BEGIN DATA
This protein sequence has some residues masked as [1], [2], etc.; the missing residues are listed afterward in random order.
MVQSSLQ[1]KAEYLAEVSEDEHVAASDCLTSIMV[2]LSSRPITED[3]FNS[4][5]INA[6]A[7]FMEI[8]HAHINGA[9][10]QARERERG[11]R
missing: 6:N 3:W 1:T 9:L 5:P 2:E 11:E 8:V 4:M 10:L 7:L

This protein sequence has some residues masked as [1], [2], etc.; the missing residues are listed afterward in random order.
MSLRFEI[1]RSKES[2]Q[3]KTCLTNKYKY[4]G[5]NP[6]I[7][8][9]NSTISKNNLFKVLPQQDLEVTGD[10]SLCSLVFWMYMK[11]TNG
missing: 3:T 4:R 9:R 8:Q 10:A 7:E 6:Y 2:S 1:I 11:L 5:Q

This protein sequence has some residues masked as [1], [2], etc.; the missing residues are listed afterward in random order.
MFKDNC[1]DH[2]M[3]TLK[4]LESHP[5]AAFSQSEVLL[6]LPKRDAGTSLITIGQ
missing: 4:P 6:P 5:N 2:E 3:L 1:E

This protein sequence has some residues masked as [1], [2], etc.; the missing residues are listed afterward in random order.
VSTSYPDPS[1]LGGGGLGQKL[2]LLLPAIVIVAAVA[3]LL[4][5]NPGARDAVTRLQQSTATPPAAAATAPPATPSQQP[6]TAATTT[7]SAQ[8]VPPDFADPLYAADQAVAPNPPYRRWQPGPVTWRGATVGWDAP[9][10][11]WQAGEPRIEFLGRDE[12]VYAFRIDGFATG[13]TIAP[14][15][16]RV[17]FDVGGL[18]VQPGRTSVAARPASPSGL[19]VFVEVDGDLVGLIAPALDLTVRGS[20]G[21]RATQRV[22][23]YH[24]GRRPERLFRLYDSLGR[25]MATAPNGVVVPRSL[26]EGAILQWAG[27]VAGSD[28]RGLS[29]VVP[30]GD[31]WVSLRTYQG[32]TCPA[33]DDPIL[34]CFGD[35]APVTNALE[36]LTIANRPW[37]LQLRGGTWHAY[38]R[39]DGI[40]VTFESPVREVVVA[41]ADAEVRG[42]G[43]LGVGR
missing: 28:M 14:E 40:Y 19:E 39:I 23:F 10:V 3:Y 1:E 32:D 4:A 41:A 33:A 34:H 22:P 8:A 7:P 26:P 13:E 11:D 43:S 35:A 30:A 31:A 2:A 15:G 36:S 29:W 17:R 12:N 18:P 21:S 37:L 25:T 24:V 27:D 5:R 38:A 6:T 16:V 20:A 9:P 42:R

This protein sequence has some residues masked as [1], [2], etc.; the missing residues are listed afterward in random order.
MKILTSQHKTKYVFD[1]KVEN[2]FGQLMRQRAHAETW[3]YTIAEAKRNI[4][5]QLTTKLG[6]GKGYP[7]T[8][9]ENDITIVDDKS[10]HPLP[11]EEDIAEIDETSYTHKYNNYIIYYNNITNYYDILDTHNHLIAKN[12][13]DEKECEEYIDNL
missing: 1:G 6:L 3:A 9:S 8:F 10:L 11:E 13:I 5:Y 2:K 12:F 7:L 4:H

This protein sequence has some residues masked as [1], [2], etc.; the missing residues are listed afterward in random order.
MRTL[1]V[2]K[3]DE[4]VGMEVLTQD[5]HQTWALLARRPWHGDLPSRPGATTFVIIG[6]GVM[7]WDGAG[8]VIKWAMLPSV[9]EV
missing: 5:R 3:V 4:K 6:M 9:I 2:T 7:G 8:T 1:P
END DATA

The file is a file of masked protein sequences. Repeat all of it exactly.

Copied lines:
This protein sequence has some residues masked as [1], [2], etc.; the missing residues are listed afterward in random order.
MVQSSLQ[1]KAEYLAEVSEDEHVAASDCLTSIMV[2]LSSRPITED[3]FNS[4][5]INA[6]A[7]FMEI[8]HAHINGA[9][10]QARERERG[11]R
missing: 6:N 3:W 1:T 9:L 5:P 2:E 11:E 8:V 4:M 10:L 7:L

This protein sequence has some residues masked as [1], [2], etc.; the missing residues are listed afterward in random order.
MSLRFEI[1]RSKES[2]Q[3]KTCLTNKYKY[4]G[5]NP[6]I[7][8][9]NSTISKNNLFKVLPQQDLEVTGD[10]SLCSLVFWMYMK[11]TNG
missing: 3:T 4:R 9:R 8:Q 10:A 7:E 6:Y 2:S 1:I 11:L 5:Q

This protein sequence has some residues masked as [1], [2], etc.; the missing residues are listed afterward in random order.
MFKDNC[1]DH[2]M[3]TLK[4]LESHP[5]AAFSQSEVLL[6]LPKRDAGTSLITIGQ
missing: 4:P 6:P 5:N 2:E 3:L 1:E

This protein sequence has some residues masked as [1], [2], etc.; the missing residues are listed afterward in random order.
VSTSYPDPS[1]LGGGGLGQKL[2]LLLPAIVIVAAVA[3]LL[4][5]NPGARDAVTRLQQSTATPPAAAATAPPATPSQQP[6]TAATTT[7]SAQ[8]VPPDFADPLYAADQAVAPNPPYRRWQPGPVTWRGATVGWDAP[9][10][11]WQAGEPRIEFLGRDE[12]VYAFRIDGFATG[13]TIAP[14][15][16]RV[17]FDVGGL[18]VQPGRTSVAARPASPSGL[19]VFVEVDGDLVGLIAPALDLTVRGS[20]G[21]RATQRV[22][23]YH[24]GRRPERLFRLYDSLGR[25]MATAPNGVVVPRSL[26]EGAILQWAG[27]VAGSD[28]RGLS[29]VVP[30]GD[31]WVSLRTYQG[32]TCPA[33]DDPIL[34]CFGD[35]APVTNALE[36]LTIANRPW[37]LQLRGGTWHAY[38]R[39]DGI[40]VTFESPVREVVVA[41]ADAEVRG[42]G[43]LGVGR
missing: 28:M 14:E 40:Y 19:E 39:I 23:F 10:V 3:Y 1:E 32:D 4:A 41:A 33:A 34:H 22:P 8:A 7:P 26:P 13:E 11:D 43:S 35:A 30:A 31:A 2:A 15:G 36:S 29:W 17:R 12:N 18:P 21:S 37:L 25:T 24:V 27:D 5:R 38:A 6:T 16:V 20:A 9:P 42:R

This protein sequence has some residues masked as [1], [2], etc.; the missing residues are listed afterward in random order.
MKILTSQHKTKYVFD[1]KVEN[2]FGQLMRQRAHAETW[3]YTIAEAKRNI[4][5]QLTTKLG[6]GKGYP[7]T[8][9]ENDITIVDDKS[10]HPLP[11]EEDIAEIDETSYTHKYNNYIIYYNNITNYYDILDTHNHLIAKN[12][13]DEKECEEYIDNL
missing: 1:G 6:L 3:A 9:S 8:F 10:L 11:E 13:I 5:Y 2:K 12:F 7:L 4:H

This protein sequence has some residues masked as [1], [2], etc.; the missing residues are listed afterward in random order.
MRTL[1]V[2]K[3]DE[4]VGMEVLTQD[5]HQTWALLARRPWHGDLPSRPGATTFVIIG[6]GVM[7]WDGAG[8]VIKWAMLPSV[9]EV
missing: 5:R 3:V 4:K 6:M 9:I 2:T 7:G 8:T 1:P